CT Side Aggression is quite common in Mirage, and any good team would know when to balance aggression with restraint. In some rounds, Dream[S]cape was clearly prepared for that, credit to them. However, there were some rounds that they were caught off guard and it gave the man advantage away. To make it worse, these happened on the most important rounds, round 8 and 12.  Let’s look at round 12, where ‘splashske’ and ‘Benkai’ got caught by ‘fers’ incredible push under B short. This was a key round that secured SK Gaming the half.  Dream[S]cape won the previous round with a Moxie 1 vs 2 clutch, making it 9 – 2 in favor of SK Gaming. However, this meant that Dream[S]cape needed to win this round or their economy would be reset, and it did. Getting caught off guard at that crucial point lost them the half. It could be said that given the opponents they are used to in Asia, Dream[S]cape had the right positioning and understanding that a push would be a possibility, but not the awareness. This sort of awareness is only gained after hours and hours of finely tuning your team at this level of play.

SK Gaming is the best in the world for a reason

Even though it was two key rounds that lost Dream[S]cape the game, SK Gaming is the best in the world for a reason. Their roster is filled with talent and the scoreboard proved it. Marcelo ‘coldzera’ David dropped 23 kills and Gabriel ‘FalleN’ Toldeo chimed in with 21. When FalleN and Coldzera are on fire, there is nothing you can do to stop them. To make things harder for Dream[S]cape, it is no question that FalleN is one of the best (if not the best) IGL in CSGO today, meaning that there is usually little that slips by him. A team has to possess both outstanding coordination and firepower to give SK a hard time.

Ain’t nothing for Coldzera | Photo Courtesy of HLTV.ORG

Other Factors:

A shallow map-pool

Best of ones are unpredictable and volatile in comparison to Best of threes. It requires teams to have a deep map-pool. Unfortunately, Dream[S]cape’s performance at Malmö highlights their problem of a weak map-pool. Let’s look at the veto for the SK Gaming and Cloud 9 matches.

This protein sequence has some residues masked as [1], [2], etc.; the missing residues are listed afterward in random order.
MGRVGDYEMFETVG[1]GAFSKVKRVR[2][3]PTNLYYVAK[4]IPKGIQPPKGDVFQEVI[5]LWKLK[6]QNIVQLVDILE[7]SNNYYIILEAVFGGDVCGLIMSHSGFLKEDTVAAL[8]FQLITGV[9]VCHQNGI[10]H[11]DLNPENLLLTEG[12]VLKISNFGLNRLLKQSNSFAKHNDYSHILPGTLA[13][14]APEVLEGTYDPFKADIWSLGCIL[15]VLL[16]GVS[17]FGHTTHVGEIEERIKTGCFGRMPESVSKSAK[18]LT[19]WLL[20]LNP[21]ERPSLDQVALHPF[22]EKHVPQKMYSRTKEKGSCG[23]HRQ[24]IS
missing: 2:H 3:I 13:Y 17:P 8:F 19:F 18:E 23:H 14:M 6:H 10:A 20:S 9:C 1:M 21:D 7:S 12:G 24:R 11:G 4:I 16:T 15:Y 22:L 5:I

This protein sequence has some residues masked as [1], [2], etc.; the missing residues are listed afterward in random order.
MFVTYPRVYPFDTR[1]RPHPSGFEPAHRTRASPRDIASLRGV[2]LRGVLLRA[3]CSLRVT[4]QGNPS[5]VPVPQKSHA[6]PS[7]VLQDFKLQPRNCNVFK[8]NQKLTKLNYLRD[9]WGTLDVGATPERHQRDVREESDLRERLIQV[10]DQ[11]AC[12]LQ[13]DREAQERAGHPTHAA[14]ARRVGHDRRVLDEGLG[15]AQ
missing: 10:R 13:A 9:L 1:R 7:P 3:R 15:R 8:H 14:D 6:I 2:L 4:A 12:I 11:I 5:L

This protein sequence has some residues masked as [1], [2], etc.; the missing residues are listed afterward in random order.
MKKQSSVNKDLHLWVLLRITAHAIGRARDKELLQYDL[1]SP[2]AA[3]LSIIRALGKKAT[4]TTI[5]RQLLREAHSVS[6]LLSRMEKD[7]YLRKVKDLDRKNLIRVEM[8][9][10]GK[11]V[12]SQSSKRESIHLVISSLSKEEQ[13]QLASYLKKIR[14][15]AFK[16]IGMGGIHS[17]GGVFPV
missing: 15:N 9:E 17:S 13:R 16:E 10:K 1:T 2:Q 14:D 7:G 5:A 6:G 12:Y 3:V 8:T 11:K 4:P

Related: 3 Tips for Asian Teams to Improve

SK Gaming banned Nuke, Cache and Overpass, Maps that Dream[S]cape have a 60% or over win rate. What was left was Inferno, Mirage, Cobblestone and Train. Dream[S]cape hardly ever plays Cobblestone, they have a 44% win rate on Inferno and they lack consistency on Mirage and Train, having a 52.9% and 50% win rate respectively. Keep in mind that they are usually only playing against low-tier teams in Asia. Dream[S]cape was forced to ban Inferno and whats left? Mirage and Train, both maps that SK are monsters on. Pick your poison.

The pick bans in the match against Cloud 9 played out in a similar fashion. Cloud 9 banned the same maps, Nuke, Cache and Overpass. Dream[S]cape was forced yet again to play maps that they are inconsistent or uncomfortable on. They ended up on Mirage, a map which Cloud 9 is, at least in these circumstances, comfortable on.

The Emotions of A First Major LAN

Everyone has to take those first steps – Vince Hill

Even though Dream[S]cape is no new comer to offline events, it is the first tournament they have participated in that includes the best teams that CSGO has to offer. It was obviously not going to be a walk in the park.  No matter how skilled your stats are, there is nothing like raw emotions, nerves and the thoughts that trickle in your head that can get the better of you. Nothing can prepare you for that. The top players have learned this over many months, some even years, and that is a hard act to follow as a first timer.

Final Thoughts

The future is bright for this young Singaporean team | Photo Courtesy of HLTV.ORG

Even though Dream[S]cape’s first LAN performance wasn’t ideal, it was a good experience for them. With the lack of International exposure to non-Asian CS teams, a first round exit was to be expected. I am sure that they will head home with their heads high and continue to work on their game. Qualifying for Dreamhack Masters Malmö 2017 was no easy feat, if they continue to work hard, I am sure that their next international LAN performance will be much better.

Cover photo courtesy of HLTV.ORG